First and foremost, I am a terrible blogger. I suck at updating. I rarely tell anyone about my blog anyway, so I don't think anyone is missing anything. Still, I'd like to be better at this. So, during this time of year when people resolve to be better in one way or another, I vow to update this blog more often...and maybe even let people know about it's existence too.
I finally saw the Reproductive Endocrinologist about a month ago. I really like her. She ran some tests and I met with her this past Wednesday to go over everything. This appointment did not go at all like I was expecting. During this appointment, I learned that I have an eroded cervix which will require cryotherapy before we can proceed with trying to conceive. Hopefully, this will lessen or completely stop a lot of my unnecessary bleeding. I will have to allow my cervix to heal for two months before we can start trying again. That works out okay anyway because I have another hemorrhagic cyst on my ovary (which explains the awful pain I'd been in for the past week) and the RE wouldn't have let us proceed anyway until the cyst has resolved.
This brings me to the most overwhelming part of my appointment. Going over my blood work results. Particularly, the results from my repeat loss panel. I honestly thought it would show that everything was normal, so I was caught off guard when I was told that I tested positive for the lupus anticoagulant, beta-2 glycoprotein, and anticardiolipin antibodies. I don't know exactly what all of this means yet, but I know that my doctor says I have Antiphospholipid Antibody Syndrome. This means, among other things, that I have a blood clotting disorder. I've had to start taking a baby aspirin every day, and was told that if I do become pregnant, I will need to give myself injections of Lovenox (a type of heparin) every day. Also, because I tested positive for all of those antibodies and because of how some of my other blood work looks, I am getting referred to a rheumatologist. They will run tests to determine if I have an autoimmune disease such as lupus.
I am scared. I don't know how all of this will turn out, but every loss, every test, every month seems to take me further and further away from my dream. I feel kind of like I'm trying to go up an escalator the wrong way. Have you ever tried to do that? It's like this dream I have is at the top of the escalator and if I could just get there, if I could just reach the top, everything would be okay. The first six or seven steps seem easy enough, and then suddenly it feels like the escalator is going faster and I can't keep up. I'm fighting, harder and harder, only to slip back a few steps. Exhausted, my legs feel heavy and weak. I reach and reach to no avail. Feelings of defeat and desperation wash over me until I'm certain I can't take even one more step. I climb until I'm battered and broken. This is how this fight makes me feel almost every day. The only thing that keeps me going through the pain is faith. There is always a little glimmer of hope that helps me to put one foot in front of the other. And though that tiny glimmer of hope may end up betraying me somewhere down the line, today I will keep climbing. I will climb in spite of the obstacles that are placed before my feet.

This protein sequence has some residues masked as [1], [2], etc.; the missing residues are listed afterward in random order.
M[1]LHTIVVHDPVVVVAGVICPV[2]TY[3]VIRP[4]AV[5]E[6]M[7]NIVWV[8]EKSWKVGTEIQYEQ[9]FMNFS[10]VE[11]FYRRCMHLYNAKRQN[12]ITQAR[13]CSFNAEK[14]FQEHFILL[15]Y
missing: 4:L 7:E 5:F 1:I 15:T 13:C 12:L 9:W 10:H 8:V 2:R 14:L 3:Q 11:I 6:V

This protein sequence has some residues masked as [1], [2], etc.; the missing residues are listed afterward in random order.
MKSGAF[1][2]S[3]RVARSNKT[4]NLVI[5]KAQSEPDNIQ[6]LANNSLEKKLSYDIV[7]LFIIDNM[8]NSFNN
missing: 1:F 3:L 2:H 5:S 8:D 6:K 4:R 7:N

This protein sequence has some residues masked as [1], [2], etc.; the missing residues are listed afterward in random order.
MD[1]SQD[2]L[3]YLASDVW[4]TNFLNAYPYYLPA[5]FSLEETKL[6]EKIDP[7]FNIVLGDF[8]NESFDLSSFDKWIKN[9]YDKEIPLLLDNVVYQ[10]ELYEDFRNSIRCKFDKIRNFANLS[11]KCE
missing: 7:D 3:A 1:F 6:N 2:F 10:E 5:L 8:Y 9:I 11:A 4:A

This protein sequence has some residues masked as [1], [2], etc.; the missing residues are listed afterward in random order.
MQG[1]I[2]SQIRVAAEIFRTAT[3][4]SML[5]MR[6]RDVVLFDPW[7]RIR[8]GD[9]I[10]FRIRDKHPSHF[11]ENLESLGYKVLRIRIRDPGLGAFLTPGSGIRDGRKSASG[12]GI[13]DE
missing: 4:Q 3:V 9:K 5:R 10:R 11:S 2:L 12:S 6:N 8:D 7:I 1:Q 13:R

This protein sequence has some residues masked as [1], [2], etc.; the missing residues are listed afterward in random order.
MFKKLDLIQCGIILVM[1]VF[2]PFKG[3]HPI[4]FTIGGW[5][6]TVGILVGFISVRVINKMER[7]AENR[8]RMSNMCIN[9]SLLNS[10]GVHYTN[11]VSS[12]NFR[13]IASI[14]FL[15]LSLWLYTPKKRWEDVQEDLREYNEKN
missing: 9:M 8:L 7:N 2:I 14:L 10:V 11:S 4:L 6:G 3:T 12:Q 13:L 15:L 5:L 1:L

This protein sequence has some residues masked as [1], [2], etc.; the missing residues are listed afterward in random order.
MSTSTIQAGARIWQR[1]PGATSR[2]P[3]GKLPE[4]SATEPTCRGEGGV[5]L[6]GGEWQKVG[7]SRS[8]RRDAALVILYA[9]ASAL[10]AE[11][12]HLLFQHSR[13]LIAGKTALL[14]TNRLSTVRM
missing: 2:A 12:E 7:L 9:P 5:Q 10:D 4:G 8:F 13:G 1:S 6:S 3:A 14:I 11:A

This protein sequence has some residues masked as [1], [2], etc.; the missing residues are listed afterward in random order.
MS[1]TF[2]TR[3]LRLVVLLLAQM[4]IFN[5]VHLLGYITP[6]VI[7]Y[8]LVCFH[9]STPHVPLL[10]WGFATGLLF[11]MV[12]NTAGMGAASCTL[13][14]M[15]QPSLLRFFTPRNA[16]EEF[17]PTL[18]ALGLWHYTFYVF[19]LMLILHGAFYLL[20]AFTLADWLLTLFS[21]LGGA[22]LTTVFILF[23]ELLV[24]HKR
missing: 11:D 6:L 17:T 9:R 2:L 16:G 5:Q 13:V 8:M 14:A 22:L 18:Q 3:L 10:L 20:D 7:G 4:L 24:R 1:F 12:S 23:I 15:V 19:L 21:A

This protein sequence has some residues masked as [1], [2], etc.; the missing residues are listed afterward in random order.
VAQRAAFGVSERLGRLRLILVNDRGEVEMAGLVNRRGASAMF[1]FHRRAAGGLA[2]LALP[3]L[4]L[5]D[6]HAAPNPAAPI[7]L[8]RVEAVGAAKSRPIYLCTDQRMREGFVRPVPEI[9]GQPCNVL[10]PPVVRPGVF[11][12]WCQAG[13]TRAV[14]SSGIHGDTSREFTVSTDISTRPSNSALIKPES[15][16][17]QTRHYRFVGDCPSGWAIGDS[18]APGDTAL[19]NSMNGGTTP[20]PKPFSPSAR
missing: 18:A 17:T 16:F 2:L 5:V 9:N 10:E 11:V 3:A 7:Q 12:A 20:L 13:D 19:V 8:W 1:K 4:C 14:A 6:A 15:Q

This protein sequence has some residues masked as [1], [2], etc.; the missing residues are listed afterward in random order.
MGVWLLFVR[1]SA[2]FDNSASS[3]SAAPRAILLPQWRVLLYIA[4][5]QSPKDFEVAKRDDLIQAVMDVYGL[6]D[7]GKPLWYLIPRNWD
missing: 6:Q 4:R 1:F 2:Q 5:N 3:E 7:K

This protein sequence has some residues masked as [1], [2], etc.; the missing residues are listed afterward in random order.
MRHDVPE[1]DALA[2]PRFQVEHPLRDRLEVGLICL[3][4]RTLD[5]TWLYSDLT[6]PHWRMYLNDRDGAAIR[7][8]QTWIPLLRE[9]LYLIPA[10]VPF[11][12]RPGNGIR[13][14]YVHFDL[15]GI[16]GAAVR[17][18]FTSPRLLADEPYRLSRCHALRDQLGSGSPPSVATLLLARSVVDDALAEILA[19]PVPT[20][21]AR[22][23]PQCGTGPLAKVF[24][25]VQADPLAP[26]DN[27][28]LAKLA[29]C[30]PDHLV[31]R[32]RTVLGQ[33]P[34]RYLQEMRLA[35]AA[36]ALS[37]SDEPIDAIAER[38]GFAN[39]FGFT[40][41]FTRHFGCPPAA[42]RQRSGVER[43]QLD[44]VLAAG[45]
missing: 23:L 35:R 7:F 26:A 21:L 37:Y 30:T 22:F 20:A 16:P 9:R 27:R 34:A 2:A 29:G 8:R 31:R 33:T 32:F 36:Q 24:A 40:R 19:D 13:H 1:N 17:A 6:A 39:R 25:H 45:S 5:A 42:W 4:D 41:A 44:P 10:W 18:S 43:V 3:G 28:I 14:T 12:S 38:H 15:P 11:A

I don't know why this has to be so hard. I wish I knew what life was going to look like at the end of all this. Maybe I will learn some grand lesson or maybe my dream will come true in a way I can't even imagine right now. All I know, is that I won't ever have to look back and wonder if I tried hard enough or if I gave enough of myself to this.
"Dreams are like stars...you may never touch them, but if you follow them they will lead you to your destiny." - unknown
Now, if only metaphorical wrong way escalator climbing actually burned calories...